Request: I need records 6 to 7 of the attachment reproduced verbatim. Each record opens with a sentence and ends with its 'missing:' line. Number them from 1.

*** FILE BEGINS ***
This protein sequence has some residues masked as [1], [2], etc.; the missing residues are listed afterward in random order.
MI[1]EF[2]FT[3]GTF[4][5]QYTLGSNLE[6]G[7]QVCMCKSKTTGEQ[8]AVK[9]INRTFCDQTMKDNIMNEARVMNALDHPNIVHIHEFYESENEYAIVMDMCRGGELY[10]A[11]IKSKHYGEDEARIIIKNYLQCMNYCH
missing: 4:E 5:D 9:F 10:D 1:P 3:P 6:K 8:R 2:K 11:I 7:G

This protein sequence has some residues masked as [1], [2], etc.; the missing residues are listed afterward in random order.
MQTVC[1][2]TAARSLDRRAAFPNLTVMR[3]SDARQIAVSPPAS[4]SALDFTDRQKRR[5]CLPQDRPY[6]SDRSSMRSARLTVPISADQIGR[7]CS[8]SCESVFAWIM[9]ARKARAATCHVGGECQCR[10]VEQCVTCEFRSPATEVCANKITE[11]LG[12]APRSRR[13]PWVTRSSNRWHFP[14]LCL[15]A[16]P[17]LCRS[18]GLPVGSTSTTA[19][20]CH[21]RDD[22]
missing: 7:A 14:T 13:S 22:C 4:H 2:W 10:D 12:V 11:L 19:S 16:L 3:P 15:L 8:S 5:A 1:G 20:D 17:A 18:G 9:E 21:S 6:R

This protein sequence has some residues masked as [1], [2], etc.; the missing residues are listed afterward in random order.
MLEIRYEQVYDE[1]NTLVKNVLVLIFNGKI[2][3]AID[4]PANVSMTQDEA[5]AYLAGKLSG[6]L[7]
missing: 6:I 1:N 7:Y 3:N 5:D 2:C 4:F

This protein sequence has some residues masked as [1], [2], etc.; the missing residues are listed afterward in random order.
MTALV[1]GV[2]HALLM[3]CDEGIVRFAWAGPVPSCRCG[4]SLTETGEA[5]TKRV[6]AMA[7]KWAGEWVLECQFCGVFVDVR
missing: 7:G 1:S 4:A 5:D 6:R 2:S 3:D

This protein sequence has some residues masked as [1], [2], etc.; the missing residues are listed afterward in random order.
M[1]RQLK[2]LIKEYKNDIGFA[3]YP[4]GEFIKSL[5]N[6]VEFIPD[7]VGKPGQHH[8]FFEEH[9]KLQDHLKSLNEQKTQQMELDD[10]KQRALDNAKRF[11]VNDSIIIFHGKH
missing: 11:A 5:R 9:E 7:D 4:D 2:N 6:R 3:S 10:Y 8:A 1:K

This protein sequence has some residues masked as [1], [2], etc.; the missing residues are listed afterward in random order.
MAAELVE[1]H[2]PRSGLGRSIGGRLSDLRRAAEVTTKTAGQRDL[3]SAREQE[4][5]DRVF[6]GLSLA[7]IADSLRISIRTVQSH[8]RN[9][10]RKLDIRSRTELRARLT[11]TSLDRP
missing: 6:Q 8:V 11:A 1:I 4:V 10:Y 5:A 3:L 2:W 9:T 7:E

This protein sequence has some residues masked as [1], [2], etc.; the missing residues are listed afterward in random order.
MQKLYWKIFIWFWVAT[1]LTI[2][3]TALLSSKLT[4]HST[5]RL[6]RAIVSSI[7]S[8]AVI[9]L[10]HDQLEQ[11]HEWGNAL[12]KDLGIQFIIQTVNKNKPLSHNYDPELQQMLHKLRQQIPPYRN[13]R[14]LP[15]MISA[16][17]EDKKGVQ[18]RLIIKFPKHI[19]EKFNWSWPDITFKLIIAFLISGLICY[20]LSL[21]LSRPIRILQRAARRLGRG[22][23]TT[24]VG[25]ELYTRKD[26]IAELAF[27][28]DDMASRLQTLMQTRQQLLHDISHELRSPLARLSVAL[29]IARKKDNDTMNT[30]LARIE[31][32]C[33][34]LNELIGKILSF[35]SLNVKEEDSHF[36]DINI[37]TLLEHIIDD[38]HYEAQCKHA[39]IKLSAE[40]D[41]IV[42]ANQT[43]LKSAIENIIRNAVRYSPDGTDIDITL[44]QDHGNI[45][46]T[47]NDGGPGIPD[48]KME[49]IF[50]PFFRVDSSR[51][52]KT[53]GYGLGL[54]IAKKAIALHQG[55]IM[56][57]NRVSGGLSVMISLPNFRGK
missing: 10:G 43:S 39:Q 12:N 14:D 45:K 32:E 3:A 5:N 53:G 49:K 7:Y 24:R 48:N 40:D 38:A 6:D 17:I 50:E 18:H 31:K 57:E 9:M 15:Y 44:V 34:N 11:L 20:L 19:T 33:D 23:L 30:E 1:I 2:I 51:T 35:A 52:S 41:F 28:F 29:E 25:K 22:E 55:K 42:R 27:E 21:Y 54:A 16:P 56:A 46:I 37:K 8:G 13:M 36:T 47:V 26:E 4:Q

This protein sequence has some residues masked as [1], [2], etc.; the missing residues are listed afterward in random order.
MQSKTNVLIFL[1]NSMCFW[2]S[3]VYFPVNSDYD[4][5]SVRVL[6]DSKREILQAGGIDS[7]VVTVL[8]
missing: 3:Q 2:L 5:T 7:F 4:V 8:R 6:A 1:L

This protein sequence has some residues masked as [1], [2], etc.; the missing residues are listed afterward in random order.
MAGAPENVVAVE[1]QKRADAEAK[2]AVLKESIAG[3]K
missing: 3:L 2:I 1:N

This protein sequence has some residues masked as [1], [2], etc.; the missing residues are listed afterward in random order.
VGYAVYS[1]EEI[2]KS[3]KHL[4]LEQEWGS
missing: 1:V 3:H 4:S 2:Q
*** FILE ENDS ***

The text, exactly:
This protein sequence has some residues masked as [1], [2], etc.; the missing residues are listed afterward in random order.
MAAELVE[1]H[2]PRSGLGRSIGGRLSDLRRAAEVTTKTAGQRDL[3]SAREQE[4][5]DRVF[6]GLSLA[7]IADSLRISIRTVQSH[8]RN[9][10]RKLDIRSRTELRARLT[11]TSLDRP
missing: 6:Q 8:V 11:A 1:I 4:V 10:Y 5:A 3:L 2:W 9:T 7:E

This protein sequence has some residues masked as [1], [2], etc.; the missing residues are listed afterward in random order.
MQKLYWKIFIWFWVAT[1]LTI[2][3]TALLSSKLT[4]HST[5]RL[6]RAIVSSI[7]S[8]AVI[9]L[10]HDQLEQ[11]HEWGNAL[12]KDLGIQFIIQTVNKNKPLSHNYDPELQQMLHKLRQQIPPYRN[13]R[14]LP[15]MISA[16][17]EDKKGVQ[18]RLIIKFPKHI[19]EKFNWSWPDITFKLIIAFLISGLICY[20]LSL[21]LSRPIRILQRAARRLGRG[22][23]TT[24]VG[25]ELYTRKD[26]IAELAF[27][28]DDMASRLQTLMQTRQQLLHDISHELRSPLARLSVAL[29]IARKKDNDTMNT[30]LARIE[31][32]C[33][34]LNELIGKILSF[35]SLNVKEEDSHF[36]DINI[37]TLLEHIIDD[38]HYEAQCKHA[39]IKLSAE[40]D[41]IV[42]ANQT[43]LKSAIENIIRNAVRYSPDGTDIDITL[44]QDHGNI[45][46]T[47]NDGGPGIPD[48]KME[49]IF[50]PFFRVDSSR[51][52]KT[53]GYGLGL[54]IAKKAIALHQG[55]IM[56][57]NRVSGGLSVMISLPNFRGK
missing: 10:G 43:S 39:Q 12:N 14:D 45:K 32:E 3:A 5:N 53:G 49:K 7:Y 24:R 48:N 40:D 38:A 6:D 17:I 50:E 18:H 31:K 57:E 9:M 15:Y 44:V 34:N 11:L 20:L 19:T 33:D 23:L 30:E 1:I 2:I 51:T 35:A 52:S 41:F 28:F 29:E 25:K 22:E 55:K 42:R 27:E 21:Y 54:A 16:P 56:A 46:I 37:K 8:G 13:M 36:T 47:V 26:E 4:Q